advising on policy and funding for government organisations, including councils
patent law for legal firms.
Chemists can specialise in a number of roles, including:
Analytical chemists determine the structure, composition and nature of substances. They help pharmaceutical industries identify compounds that can be used in drugs, and also identify chemical pollutants in air, water and soil.
Biochemists study biology and chemistry.
Inorganic chemists study chemical compounds other than those in living things.
Materials chemists study, develop and improve materials such as plastic.
Organic chemists study the chemical compounds that make up living things. They mix these chemicals to create new compounds, which are used to develop products such as drugs or plastics.
Physical chemists study the physical characteristics of atoms and molecules in chemicals. Their research may result in new and better energy sources.
Natalie Haverkate talks about life as a chemist – 2.20 mins.
Hi there. My name is Natalie Haverkate and I am a chemist.
I spend a lot of my day in the lab trying to make new chemical compounds.
There are many branches of chemistry, but I work in organic chemistry,
which means that I work mainly with chemicals that have carbon in them.
DNA. So I've just put my safety glasses on as we are in a chemistry lab.
Over here is my bench, and as you can see,
I'm working on a bunch of different things at the moment.
There's a lot of things that kind of half work.
Sometimes you get a little bit of something that works and then a lot of
something that didn't work,
and then you have to try and clean it up. We've just actually sent some
compounds off to the Auckland Cancer Society Research Centre to see if some
compounds have any activity against some cancer cells.
I think it's really cool working on something that, you know,
has big sort of world potential impact. Over here,
I've got this reaction set up.
I wanted to make this compound here because that's one of the
fragments that we use to make the final products,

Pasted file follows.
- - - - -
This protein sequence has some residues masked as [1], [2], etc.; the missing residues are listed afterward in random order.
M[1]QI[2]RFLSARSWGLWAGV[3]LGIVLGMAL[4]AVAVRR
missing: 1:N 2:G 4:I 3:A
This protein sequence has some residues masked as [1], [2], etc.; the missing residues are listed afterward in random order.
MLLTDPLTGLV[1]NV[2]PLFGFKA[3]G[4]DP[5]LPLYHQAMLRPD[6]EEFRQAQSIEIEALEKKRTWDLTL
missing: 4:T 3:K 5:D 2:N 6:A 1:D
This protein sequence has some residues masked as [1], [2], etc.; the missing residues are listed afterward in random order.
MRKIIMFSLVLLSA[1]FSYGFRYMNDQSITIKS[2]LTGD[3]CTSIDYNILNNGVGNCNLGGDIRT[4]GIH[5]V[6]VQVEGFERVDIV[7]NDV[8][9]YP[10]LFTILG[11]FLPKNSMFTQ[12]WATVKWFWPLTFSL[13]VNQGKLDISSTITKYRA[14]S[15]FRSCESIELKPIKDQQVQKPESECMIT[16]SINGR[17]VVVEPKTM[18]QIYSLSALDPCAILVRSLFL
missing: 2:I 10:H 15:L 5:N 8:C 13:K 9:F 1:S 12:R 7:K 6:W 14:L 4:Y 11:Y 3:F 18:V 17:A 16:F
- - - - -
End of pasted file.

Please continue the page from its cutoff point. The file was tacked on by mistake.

which we know kill cancer cells. I like being a chemist because I love being in
the lab, working with my hands and putting things together.
I love the problem solving aspect of it. So this is the fifth floor computer and
study room, and this is my desk.
People assume you're just nerdy and very introverted.
Is that like a stereotype? I don't know,
but I feel like I don't know anybody like that, so, oh,
this is my chemistry mug.
It's very appropriate for the environment. So I finished high school and then I
did my Bachelor's, which took 3 years,
and then I did a Postgraduate Diploma in Science, which was 1 year,
followed by a Master's, which was another year. And then I finally did my PhD,
which was 3 and a half years. So in total 10 years.
You can do it in a little bit shorter.
I sort of went the long way around. If you're thinking about doing a career in
chemistry, definitely go for it.
It'll be a lot of hard work and you'll really need to persevere.
But if you love problem solving and you love doing practical work,
absolutely give it a go.
may work long but flexible hours, and evenings and weekends when doing experiments
work in laboratories and offices at research centres, universities and chemical-manufacturing companies. They may also do field research.
may come into contact with hazardous chemicals, so need to take safety precautions
may travel nationally and internationally to do research or attend conferences.
Chemists need to have good eyesight (with or without corrective lenses) and good hand-eye co-ordination.